generating the maps
Once the field data collection is complete, the process of
creating the maps can begin. There are several items that serve as an aid in the
production of the high-quality mapping product. These items include: the
collected data, engineering drawings, digital orthophotography, and a mapping
application to pull it all together.
The ArcGIS Desktop
The Environmental Systems Research Institute (ESRI) was founded in 1969 at Redlands, California and has become a world leader in Geographic Information Systems (GIS) software. The ArcGIS Desktop is a scalable family of software for geographic data creation, integration and analysis. The ArcGIS Desktop consists of: ArcReader/ArcExplorer, ArcView, ArcEditor, and ArcInfo.
Small utilities that do not want to edit the data that has been collected, but would like to do some simple viewing and printing on their PC can use ArcExplorer. ArcExplorer allows the utility to import different shapefiles and label/re-label features in their system. It also allows for the replacement of outdated shapefiles with current or better ones. For example, if a system/city is photographed with higher resolution photography, those older aerials can be taken out of the existing digital map file and the newer aerials can be imported without re-publishing. There is no charge for ArcExplorer software as it is a viewing software only. It is similar to Adobe Acrobat Reader in that regard.
ArcView will allow a utility to edit or build its own maps. The layers creating the map must be in a shape file format. The shape file is an ESRI file that contains shapes (points, lines, and polygons) and allows for some basic information (attributes) about the shapes. KRWA can provide some simple programming applications to make things easier for the utility. KRWA has used these Visual Basic Applications (VBA) to allow a client system to select a waterline and be able to easily change the diameter, type of pipe, year installed, etc. The cost of ArcView is approximately $1,500 to $2,000.
If it is necessary for the utility to have their information in a geodatabase, they must have ArcEditor or ArcInfo to be able to use the full abilities of a geodatabase. The best reason to use a geodatabase is to be able to use the utility network tools. The utility network tools will allow a user to click on a waterline with a leak and highlight what valves need to be closed to isolate the line. There are certain tracing features to show water flow direction among other things, but the tool used the most by utilities is to highlight valves to isolate a water line.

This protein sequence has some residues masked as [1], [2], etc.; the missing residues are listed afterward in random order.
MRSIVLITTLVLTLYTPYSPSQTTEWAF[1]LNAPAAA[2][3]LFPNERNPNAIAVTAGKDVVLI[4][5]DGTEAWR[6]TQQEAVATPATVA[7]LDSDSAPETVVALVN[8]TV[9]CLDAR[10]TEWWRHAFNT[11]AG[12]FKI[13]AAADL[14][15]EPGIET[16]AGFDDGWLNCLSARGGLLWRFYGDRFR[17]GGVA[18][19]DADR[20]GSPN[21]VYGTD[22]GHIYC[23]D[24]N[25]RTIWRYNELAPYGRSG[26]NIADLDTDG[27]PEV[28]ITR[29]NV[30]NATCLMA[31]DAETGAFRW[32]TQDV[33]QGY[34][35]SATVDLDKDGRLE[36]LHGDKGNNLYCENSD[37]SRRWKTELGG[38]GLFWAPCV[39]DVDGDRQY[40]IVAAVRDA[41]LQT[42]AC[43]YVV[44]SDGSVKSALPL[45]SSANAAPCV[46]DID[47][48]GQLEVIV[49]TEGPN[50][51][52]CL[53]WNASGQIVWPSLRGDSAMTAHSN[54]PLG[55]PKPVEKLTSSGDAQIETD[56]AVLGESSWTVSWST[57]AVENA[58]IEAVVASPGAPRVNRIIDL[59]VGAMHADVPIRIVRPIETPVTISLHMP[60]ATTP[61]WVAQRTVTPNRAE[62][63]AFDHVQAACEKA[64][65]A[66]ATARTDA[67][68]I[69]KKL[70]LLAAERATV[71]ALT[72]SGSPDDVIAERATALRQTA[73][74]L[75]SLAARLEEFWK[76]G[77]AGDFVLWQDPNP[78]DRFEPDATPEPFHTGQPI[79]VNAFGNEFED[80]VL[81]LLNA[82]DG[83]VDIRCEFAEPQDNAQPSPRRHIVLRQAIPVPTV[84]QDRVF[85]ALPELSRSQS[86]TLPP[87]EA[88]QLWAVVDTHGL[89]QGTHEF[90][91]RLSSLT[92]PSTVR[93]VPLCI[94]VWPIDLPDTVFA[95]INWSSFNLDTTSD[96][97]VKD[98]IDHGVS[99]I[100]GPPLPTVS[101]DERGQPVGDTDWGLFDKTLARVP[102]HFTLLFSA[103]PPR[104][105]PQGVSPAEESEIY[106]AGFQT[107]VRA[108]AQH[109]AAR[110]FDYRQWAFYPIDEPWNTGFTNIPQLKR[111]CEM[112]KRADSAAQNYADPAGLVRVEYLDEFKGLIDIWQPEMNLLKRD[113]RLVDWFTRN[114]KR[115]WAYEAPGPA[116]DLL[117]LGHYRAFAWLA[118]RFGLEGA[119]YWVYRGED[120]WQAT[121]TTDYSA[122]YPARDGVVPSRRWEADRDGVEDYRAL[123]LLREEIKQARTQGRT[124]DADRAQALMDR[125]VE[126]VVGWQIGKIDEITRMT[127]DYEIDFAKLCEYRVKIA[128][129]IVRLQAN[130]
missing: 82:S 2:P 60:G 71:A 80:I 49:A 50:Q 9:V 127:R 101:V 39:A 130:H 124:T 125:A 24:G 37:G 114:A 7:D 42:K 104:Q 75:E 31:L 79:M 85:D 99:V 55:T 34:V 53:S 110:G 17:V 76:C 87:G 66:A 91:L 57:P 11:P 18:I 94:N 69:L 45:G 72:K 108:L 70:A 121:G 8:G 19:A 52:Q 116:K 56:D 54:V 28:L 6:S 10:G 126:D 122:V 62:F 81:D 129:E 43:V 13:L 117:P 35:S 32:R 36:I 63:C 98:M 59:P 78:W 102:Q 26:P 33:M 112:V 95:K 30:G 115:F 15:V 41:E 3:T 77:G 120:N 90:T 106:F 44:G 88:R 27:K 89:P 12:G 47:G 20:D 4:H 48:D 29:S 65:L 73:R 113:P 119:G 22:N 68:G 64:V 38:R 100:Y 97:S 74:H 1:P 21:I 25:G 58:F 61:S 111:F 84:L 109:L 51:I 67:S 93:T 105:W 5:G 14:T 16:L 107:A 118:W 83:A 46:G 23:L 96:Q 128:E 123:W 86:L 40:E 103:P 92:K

Most of the small communities do not need these capabilities. In Garden City, KS for example, these capabilities are used, but the city recognizes it has a very complicated distribution system. Cities half the size of Garden City or a population of 15,000 may be able to use these tools, but a town the size of 10,000 or less may not get much use from them. In addition, a high level of software familiarity is essential.
Layers, Themes, and Transparencies
Using the ArcGIS Desktop requires some skill and specialized training. It is similar to a CAD application in that it uses layers (ArcView calls them themes) synchronized to a coordinate system. The themes can be compared to sheets of transparencies. The transparencies can consist of: digital orthophotography, the collected points, sections and section lines, roads and road names, and the digitized or created system features. The themes are stacked and when looking through them all, just as you would a stack of transparencies, it all comes together to create a base map.
Attributes are information in the database about the feature. Examples are: pipe size, pipe type, and date of installation. These details can be integrated into ArcView with some of the previously mentioned visual basic applications as a "link" to a feature, but to gain the full use of the data ArcInfo is required. Full use is defined as searching, sorting, preparing reports, identification utilities, etc.
The attributes in both cases work best when formatted into a data model. A data model is a simple list of attributes that pertain to each class of feature, classes such as valves, meters, lines, or hydrants. You can create a specialized data model or use an existing data model. When using an existing data model, you only need to use the fields that are relevant to your project.
|Sample Data Model|
|ESRI Data Model - Pressurized Main|